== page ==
Healy makes the following points in a press release:
1) “It is clear that Dick Blumenthal wants the taxpayers to subsidize his campaign strategy, thereby hiding from reporters and voters with legitimate questions on his policy positions and record, while issuing press releases from his AG’s office to sue entities that suit politically. If you notice, many of these suits provide him with national and state media exposure.”
2) The attorney general’s office has become something of a shield, protecting the prospective U.S. Senator from exposure to media scrutiny: “A series of missteps, evasions of his record and bad publicity has caused Blumenthal to hunker down in his office, rarely appearing before microphones after nearly 20 years of being a ubiquitous media machine. Dick Blumenthal is now in a taxpayer financed secure location. If he wants to be the U.S. Senator for Connecticut, he should step out in the light and make his case, not pretend that his work is so important that the professional staff at his office couldn’t cover for him.”
3) The attorney general’s office has become highly politicized under the last two occupants of that office, first current U.S. Senator Joe Lieberman and, following him, prospective U.S. Senator Blumenthal. Therefore, Healy says, “It is fair to suggest that every time the Attorney General’s media machine kicks in from its perch, one should ask whether it’s for the betterment of Connecticut or Dick Blumenthal’s Senate campaign. Dick Blumenthal should leave no doubt about this conflict and either step down or respond to questions from voters – who pay his salary – and his opponents.”The attorney general – or is it the prospective U.S. senator? -- recently came under fire from Connecticut’s Media on a few counts: He had lied several times concerning his service during the Vietnam war. That issue, driven by an out of state media, has been fairly ventilated. But the lashes Blumenthal had received by the national press had forced the attorney general – or is it the prospective U.S. senator? -- to take refuge from the slings and arrows hurled at him by absenting himself from media opportunities.
Once ubiquitous, writes award winning journalist Ken Dixon, Blumenthal has now disappeared into a hidey-hole: “Such is the new Dick Blumenthal. Formerly laughably ubiquitous and always available for a quote, he is now in the bunker officially. Having just called his attorney general office, where he supposedly works for the people paying his six-figure salary, the Blogster was told to await a news release. Beautiful. Such high stakes, such official reticence. Who’s the Green Party candidate for U.S. Senate? Some write-in candidate named Jeff Russell. Maybe he’d like to comment on the US Supreme Court decision today on the Chicago hand gun ban. Of course, it was Blumenthal, not Russell, who successfully argued the ban in state court and in the state Supreme Court, which ruled in favor of the ban nearly 15 years ago.”
Now, the obvious question to put to prospective U.S. Senator Blumenthal is whether he would, as a U.S. senator, support the Chicago gun ban. The problem is that the head that answers the question sits on the shoulders of Attorney General Blumenthal, and it may not be convenient for the attorney general to answer the question. To what extent will assertions made by prospective U.S. Senator Blumenthal screw up, so to speak, his status as attorney general?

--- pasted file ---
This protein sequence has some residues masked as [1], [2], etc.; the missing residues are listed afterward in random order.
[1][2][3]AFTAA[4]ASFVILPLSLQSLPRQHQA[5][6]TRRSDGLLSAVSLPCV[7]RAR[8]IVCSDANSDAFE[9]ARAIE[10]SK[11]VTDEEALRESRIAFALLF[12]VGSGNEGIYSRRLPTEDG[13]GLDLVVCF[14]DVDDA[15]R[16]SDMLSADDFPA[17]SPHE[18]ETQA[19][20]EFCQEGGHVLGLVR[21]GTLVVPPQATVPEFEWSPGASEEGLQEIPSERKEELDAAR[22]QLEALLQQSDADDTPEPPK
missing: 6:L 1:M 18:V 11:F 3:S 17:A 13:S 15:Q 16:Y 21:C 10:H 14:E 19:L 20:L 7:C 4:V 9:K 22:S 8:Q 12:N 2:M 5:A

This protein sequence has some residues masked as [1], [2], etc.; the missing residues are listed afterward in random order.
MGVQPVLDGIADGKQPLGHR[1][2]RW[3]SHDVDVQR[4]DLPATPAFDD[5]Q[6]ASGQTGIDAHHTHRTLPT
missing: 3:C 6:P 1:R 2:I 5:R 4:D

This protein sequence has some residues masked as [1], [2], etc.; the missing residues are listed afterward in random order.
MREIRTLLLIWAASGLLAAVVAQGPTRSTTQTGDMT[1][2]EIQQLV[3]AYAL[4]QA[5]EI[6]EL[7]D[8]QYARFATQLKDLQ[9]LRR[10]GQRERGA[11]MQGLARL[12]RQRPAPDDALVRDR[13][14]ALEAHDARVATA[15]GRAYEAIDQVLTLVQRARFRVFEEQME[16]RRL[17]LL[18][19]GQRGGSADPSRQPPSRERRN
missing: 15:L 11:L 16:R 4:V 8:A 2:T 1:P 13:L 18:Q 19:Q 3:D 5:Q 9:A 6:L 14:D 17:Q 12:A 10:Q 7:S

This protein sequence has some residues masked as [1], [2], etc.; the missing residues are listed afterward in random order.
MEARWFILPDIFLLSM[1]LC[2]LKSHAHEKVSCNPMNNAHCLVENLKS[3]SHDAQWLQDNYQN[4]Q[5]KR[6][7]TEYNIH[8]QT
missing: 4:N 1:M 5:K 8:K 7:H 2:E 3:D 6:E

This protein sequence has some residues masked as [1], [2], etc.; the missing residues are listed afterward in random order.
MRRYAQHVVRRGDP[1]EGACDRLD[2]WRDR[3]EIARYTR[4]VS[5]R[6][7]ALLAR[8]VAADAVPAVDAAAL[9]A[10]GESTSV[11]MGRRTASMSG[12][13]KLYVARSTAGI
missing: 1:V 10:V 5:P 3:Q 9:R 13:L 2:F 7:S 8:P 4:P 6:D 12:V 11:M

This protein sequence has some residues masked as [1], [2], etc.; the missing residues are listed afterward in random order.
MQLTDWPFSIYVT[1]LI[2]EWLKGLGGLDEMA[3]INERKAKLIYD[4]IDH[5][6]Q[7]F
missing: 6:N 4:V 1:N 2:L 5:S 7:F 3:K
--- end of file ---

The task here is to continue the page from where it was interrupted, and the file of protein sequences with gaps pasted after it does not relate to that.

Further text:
When former Hartford Mayor Eddie Perez was about to be brought into court on charges that could carry a 50 year prison sentence, Attorney General Blumenthal was cordially invited to repudiate his old friend and political stalwart. He declined, grievously disappointing Courant columnist, blogger and Connecticut Public Broadcasting Newtwork talk show host Colin McEnroe, who wrote: “I think it's fair to ask Richard Blumenthal, who has announced his intention to use the fairly new pension and benefits law against Perez, why he saw fit to endorse Perez in 2007 when the basic facts of the renovations case against Perez were a matter of record? These facts haven't changed much at all from then until yesterday, when they were good enough to make six people return guilty verdicts. Why weren't they good enough to make Blumenthal withhold his endorsement?”
After Perez’s conviction, Blumenthal eagerly and quickly pointed out it was he who pressed upon the legislature the statute that now allows him to revoke Perez’s pension. Hours after the conviction, Attorney General Blumenthal was writing to Chief Stare’s Attorney Kevin Kane, “I intend, at the earliest possible time and in consultation with your office, to seek an order revoking his pension.”
The obvious question to put to prospective U.S. senator Blumenthal is this: As U.S. senator, would the present attorney general, who has vowed to give up his position after the general election in November, press his fellow senators in the U.S. congress to pass a similar federal law? The journalist who put that question to Attorney General Blumenthal is still awaiting an answer from prospective U.S. senator Blumenthal.
It has become very difficult to get honest answers from the elusive Blumenthal lately.
Is Blumenthal hiding from Connecticut’s media? You betcha. Are the two highly politicized positions he is juggling incompatible? You betcha.
Should Blumenthal resign his attorney general position while running for the U.S, senate?